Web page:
Agriculture Commissioner Ray MacSharry, who led the European Community's fight to protect its 10 million farmers against trade liberalization under the General Agreement on Tariffs & Trade, is now drawing up a plan to reform the EC's massive agricultural subsidies. He is expected to present it to the EC Commission around Jan. 9, ahead of a GATT meeting in Geneva on Jan. 15. The Geneva gathering will explore chances for reviving GATT's Uruguay Round of negotiations, which collapsed last month over the EC's refusal to make deep cuts in farm supports. MacSharry's proposals go beyond previous EC reforms but still are unlikely to fully satisfy the U. S. and other agricultural exporters.
MacSharry's aim is to continue protecting small European farmers while reducing excess farm output. Measures would include limits on the number of dairy animals per farm and improvements in pension and social security to encourage early retirement by farmers, thus taking small farms out of production. Other proposals range from reforestation to lowering beef price supports. Such measures, however, don't appear to meet U. S. demands for a 90% slash over 10 years in EC agricultural export subsidies.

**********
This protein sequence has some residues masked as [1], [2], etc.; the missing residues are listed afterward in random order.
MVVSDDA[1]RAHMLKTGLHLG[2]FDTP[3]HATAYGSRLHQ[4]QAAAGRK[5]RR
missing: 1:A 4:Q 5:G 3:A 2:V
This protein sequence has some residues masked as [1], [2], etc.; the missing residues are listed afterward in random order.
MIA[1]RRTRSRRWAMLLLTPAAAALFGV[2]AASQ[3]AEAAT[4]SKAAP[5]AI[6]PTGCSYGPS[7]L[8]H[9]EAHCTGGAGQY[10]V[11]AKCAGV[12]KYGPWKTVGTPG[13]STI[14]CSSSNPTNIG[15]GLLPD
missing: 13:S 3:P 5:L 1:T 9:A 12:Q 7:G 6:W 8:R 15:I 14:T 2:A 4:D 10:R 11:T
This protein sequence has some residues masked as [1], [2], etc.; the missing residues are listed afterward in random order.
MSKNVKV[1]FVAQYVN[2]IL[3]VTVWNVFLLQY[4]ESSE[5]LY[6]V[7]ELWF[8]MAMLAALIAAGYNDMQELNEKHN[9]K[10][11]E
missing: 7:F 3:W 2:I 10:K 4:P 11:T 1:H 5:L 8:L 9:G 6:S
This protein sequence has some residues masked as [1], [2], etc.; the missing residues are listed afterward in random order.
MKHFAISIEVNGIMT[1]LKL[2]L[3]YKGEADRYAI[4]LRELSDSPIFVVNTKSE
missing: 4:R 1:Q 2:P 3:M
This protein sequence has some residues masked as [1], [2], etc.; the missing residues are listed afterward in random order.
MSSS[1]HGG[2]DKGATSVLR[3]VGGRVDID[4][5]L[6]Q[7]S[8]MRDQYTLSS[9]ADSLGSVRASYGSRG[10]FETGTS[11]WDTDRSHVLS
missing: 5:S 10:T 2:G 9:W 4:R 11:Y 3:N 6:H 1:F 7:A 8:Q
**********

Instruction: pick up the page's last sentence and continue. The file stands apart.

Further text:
If efforts to revive the GATT talks fail, a round of U. S. retaliation is likely against unfair trade practices by the EC and other countries. President Bush held back such actions, based on Section 301 of the Trade Act of 1974, to avoid trade friction during the final year of GATT's Uruguay Round.
Now, a series of tit-for-tat trade reprisals by the U. S. and the EC is starting. After banning imports of U. S. beef dosed with hormones, the EC is now halting all imports of U. S. beef and pork, charging that U. S. slaughterhouses are unsanitary. In retaliation, the U. S. is barring white wines from Europe and other regions made from grapes dosed with a fungicide the U. S. has not approved for safety.EDITED BY JOHN PEARSON